A phenomenographic study of registered nurses' understanding of their role in student learning—an Australian perspective

Jillian Brammer
International Journal of Nursing Studies 2006, 43 (8): 963-73

BACKGROUND: Students may be 'buddied' with registered nurses during their clinical experience since the designated clinical facilitator cannot be available for each student at all times. Little is known about the way registered nurses understand this informal role.

OBJECTIVES: The rationale for this study was to gain an insight of the variation of understanding registered nurses have of their role with students, and explored the qualitatively different ways registered nurses perceive their role with students on clinical experience and the implications of this understanding for student learning.

DESIGN: A phenomenographic approach was used to identify the variation of understanding and meaning of the role of the registered nurse with students on clinical practice from the perspective of the registered nurse. Phenomenography is a field of descriptive research concerned with the variation in ways people experience and understand similar phenomena.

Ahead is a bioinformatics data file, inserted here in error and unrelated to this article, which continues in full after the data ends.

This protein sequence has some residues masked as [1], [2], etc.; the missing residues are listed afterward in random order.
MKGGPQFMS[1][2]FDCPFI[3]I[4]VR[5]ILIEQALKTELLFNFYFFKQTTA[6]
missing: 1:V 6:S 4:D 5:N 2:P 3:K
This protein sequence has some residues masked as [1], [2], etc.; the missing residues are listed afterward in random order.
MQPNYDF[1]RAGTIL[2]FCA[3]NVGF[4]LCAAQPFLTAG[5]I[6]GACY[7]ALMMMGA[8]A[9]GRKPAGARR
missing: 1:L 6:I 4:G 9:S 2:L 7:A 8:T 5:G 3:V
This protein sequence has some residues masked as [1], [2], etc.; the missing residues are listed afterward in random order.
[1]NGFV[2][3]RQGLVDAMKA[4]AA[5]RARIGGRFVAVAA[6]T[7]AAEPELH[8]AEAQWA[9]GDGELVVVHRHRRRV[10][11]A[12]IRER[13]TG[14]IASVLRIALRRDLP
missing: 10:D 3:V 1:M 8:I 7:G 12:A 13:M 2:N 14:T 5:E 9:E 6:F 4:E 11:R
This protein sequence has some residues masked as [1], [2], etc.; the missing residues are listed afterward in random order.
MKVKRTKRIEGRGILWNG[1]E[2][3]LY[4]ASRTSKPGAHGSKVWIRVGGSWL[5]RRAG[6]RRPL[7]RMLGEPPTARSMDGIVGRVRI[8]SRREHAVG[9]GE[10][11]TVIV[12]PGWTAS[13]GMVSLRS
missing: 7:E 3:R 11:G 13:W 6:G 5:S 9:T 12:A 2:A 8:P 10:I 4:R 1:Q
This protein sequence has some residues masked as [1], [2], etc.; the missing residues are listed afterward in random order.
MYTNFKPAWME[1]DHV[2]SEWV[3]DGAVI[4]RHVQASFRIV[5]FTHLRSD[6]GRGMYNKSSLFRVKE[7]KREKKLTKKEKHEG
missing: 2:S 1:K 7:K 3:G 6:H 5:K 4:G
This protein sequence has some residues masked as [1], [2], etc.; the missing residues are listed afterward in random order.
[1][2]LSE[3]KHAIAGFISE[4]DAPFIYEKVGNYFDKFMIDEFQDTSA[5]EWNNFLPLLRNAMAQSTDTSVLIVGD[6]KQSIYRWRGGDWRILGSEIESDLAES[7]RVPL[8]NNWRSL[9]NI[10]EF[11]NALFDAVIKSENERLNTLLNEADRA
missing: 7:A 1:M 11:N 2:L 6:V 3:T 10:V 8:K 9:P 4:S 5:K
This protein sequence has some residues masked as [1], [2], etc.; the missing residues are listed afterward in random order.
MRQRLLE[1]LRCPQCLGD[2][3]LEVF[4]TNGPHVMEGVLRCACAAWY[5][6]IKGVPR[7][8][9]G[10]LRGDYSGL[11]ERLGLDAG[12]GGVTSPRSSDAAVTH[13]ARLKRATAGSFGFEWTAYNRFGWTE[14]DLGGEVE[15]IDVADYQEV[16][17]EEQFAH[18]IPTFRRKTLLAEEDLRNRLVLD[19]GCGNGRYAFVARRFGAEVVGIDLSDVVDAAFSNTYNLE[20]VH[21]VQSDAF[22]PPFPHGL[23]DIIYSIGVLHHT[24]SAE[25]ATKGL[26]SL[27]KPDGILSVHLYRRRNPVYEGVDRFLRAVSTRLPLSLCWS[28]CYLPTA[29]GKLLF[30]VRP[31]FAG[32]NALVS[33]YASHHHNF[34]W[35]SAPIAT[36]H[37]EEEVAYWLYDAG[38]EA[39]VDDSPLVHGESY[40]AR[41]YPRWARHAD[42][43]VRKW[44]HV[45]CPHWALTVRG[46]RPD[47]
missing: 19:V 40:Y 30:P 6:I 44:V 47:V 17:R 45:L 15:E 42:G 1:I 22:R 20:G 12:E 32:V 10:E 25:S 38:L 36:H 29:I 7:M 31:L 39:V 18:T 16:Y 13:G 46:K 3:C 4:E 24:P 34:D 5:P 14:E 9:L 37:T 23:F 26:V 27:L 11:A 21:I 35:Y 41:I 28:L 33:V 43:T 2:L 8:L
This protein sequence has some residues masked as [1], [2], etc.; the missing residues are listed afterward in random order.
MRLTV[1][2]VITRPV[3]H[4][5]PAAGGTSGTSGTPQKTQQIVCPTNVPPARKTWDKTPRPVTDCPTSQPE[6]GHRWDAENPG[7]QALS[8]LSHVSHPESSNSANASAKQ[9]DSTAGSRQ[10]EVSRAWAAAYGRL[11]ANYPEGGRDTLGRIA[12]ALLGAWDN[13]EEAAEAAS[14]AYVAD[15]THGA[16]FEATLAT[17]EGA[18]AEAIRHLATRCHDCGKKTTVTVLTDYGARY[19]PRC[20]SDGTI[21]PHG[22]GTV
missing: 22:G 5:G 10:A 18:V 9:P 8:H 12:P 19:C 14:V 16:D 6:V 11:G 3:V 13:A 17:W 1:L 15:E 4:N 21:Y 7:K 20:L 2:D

SETTINGS AND PARTICIPANTS: A purposive sample of 30 registered nurses from 15 public and private hospitals in central and south eastern Queensland, Australia.

METHODS: Individual semi-structured interviews from a final sample of 28 interviews were analysed to identify Categories of Description.

RESULTS: Eight variations of understanding registered nurses have of their informal role with students were identified. The registered nurses' understanding varies from a focus that is 'student-centred', to 'completion of workload-centred', to 'registered nurse control', to a preference for no contact with students. As a consequence some students may have positive learning experiences while others will have limited learning opportunities.

CONCLUSIONS: The research highlights the varied ways registered nurses understand their role with students that may promote or impede the quality of student learning and development to meet professional competency standards. Formal recognition of the complexity of the registered nurse role by health care agencies and tertiary education providers is essential to ensure registered nurses have adequate preparation for their role with students.

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